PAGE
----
The World, the Flesh and Father Smith
by Bruce Marshall, Human Adventure Books, 230pp, £12
Bruce Marshall was many things: a Scot exiled in France, an accountant, a soldier and a Catholic convert. He was also a novelist whose books sold well in his lifetime, but who has, regrettably, faded from view.
It is heartening, therefore, to see an American publisher reissue one of his most successful books. The World, the Flesh and Father Smith presents episodes in the life of an inner-city Scottish priest in the first half of the 20th century, stretching from the 15th year of his clerical life all the way to his deathbed.
This is a roomier, somewhat looser work than other Bruce Marshall novels I’ve read, but, like Father Malachy’s Miracle, it opens with a priest eyeing humdrum urban crowds. They are smug, complacent, full of fleshy self-regard, and entirely oblivious to the cosmic drama of their own salvation (or otherwise). Like a less fastidious TS Eliot when on London Bridge he echoed Dante (“I had not thought that death had undone so many”), Father Smith imagines those around him being “gathered into God’s basket like so many gaping fish”. And yet, all of them – all of us – are “so very pitiful when you see them asleep; and all stamped in God’s image, all fearfully and wonderfully made, all with eyelashes and finger-nails and ears”.
Father Smith constantly faces a very priestly dilemma: “It was the hardest thing in the world for one human being to shine into another human being the glow that burned within himself, even when the glow was from God.” Far easier, sometimes, to irradiate irritation.
Marshall’s novels are not short on grouchiness. He delights in clanging together our most humdrum earthly concerns with “the vast supernatural machinery of the Church”. One morning Father Smith begins to hare through the Ordo Baptismi Parvulorum because he is hungry for lunch. A whole chapter is devoted to an eloquent, heartfelt debate between Father Smith and his bishop about the proper stance of the Church towards governments, politics and war, conducted while the two men are changing a tyre.
Father Smith maintains a simple, joyful faith, even though he sees the worst life can do, whether when trying to give absolution to a woman pushed from a tall tenement building and now a pulp of blood and hair on the pavement; or, as an army chaplain in World War I (a conflict in which Marshall himself lost a leg), he sees a boozy, philandering but likeable major, who had just been beating a teaspoon against a tin mug when there was no bell to ring for the Sanctus, lying dead “with a great bloody gape in his belly”.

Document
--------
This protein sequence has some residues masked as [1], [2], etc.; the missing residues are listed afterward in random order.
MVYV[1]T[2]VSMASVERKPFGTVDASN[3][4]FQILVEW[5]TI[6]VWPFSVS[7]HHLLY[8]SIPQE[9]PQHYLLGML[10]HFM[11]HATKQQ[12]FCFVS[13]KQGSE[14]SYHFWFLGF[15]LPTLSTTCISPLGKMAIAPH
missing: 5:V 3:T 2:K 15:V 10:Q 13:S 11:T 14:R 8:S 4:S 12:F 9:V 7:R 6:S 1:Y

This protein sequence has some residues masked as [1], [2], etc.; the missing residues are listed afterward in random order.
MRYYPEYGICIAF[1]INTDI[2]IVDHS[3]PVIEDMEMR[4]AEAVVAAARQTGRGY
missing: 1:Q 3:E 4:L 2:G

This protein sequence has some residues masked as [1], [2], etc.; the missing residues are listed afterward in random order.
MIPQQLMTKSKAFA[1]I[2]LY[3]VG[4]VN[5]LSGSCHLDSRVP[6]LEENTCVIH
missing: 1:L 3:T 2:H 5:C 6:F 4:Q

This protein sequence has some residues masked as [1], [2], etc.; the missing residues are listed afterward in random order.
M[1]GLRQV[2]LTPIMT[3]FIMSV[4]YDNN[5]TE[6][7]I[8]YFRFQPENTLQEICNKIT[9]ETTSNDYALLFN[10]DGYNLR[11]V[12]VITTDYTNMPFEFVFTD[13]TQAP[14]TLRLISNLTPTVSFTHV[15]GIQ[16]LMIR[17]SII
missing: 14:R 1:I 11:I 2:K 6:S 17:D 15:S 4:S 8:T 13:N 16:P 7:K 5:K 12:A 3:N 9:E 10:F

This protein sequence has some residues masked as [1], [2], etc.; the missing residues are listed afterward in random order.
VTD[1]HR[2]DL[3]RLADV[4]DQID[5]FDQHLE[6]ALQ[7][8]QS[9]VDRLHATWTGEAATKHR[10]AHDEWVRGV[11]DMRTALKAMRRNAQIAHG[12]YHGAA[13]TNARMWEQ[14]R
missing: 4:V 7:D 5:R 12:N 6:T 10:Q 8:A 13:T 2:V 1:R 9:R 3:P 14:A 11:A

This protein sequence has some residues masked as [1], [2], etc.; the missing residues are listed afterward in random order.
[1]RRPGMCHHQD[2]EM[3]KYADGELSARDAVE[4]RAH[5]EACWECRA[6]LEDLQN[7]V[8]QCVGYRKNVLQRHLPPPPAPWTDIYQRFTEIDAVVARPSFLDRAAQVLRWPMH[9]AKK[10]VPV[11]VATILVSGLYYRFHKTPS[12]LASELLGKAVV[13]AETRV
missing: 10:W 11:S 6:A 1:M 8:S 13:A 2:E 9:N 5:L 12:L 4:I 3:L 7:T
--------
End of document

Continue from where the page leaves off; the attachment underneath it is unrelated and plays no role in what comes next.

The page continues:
Father Smith gets through the war reminding himself of his bishop’s conviction that when it was over there would be a return to God, a spiritual awakening, and the world would be a better place. A nun later reminds him that war comes “because of the absence of love, but that does not mean that love will come because of the absence of war”.
Though a contemporary of Waugh and Greene, Marshall does not try to emulate them. The comedy is often broad and buttery. When Father Smith has a ding-dong with a dying sailor about repenting his past encounters with prostitutes in Buenos Aires and Hong Kong, the passage concludes with the sailor agreeing that he was at least sorry for not being sorry.
And then, just after absolution, at the moment the sailor dies, Marshall fires out a line that makes you catch your breath: “His face seemed to shrink away and away as if it were trying to become a baby’s face again.”
Father Smith is never shy of squaring up to the enemies of Christ, be they a flighty novelist championing communism and psychoanalysis, or an Italian cinema owner over-enamoured with Mussolini. Christianity is, he believes, “the only true and daring revolution”. But for the most part he is fighting the quiet, lonely battle for grace in a society enthralled by its own ease and pleasures, by “the suck and swirl and swish” of ordinary sins.
This is also a novel imbued with the spirit of Leo XIII’s encyclical Rerum Novarum. The General Strike of 1926 deepens Father Smith’s disillusionment with the easeful rich. He harangues fellow priests about people believing that the Church “teaches a short-range rather than a long-range morality. They hear the adulterer, the thief and the murderer condemned from our pulpits, but not the employer of sweated labour, not the shareholder in armaments factories, not the men who make their money out of films about gangsters, not the politicians who compromise with the perpetrators of cruelty in faraway lands.”
Bruce Marshall the accountant seemed to develop a special contempt for the complacency of the haute bourgeoisie. Bruce Marshall the author deserves to retake his place in the Catholic literary constellation. Three cheers for Human Adventure Books for this welcome step along the way.
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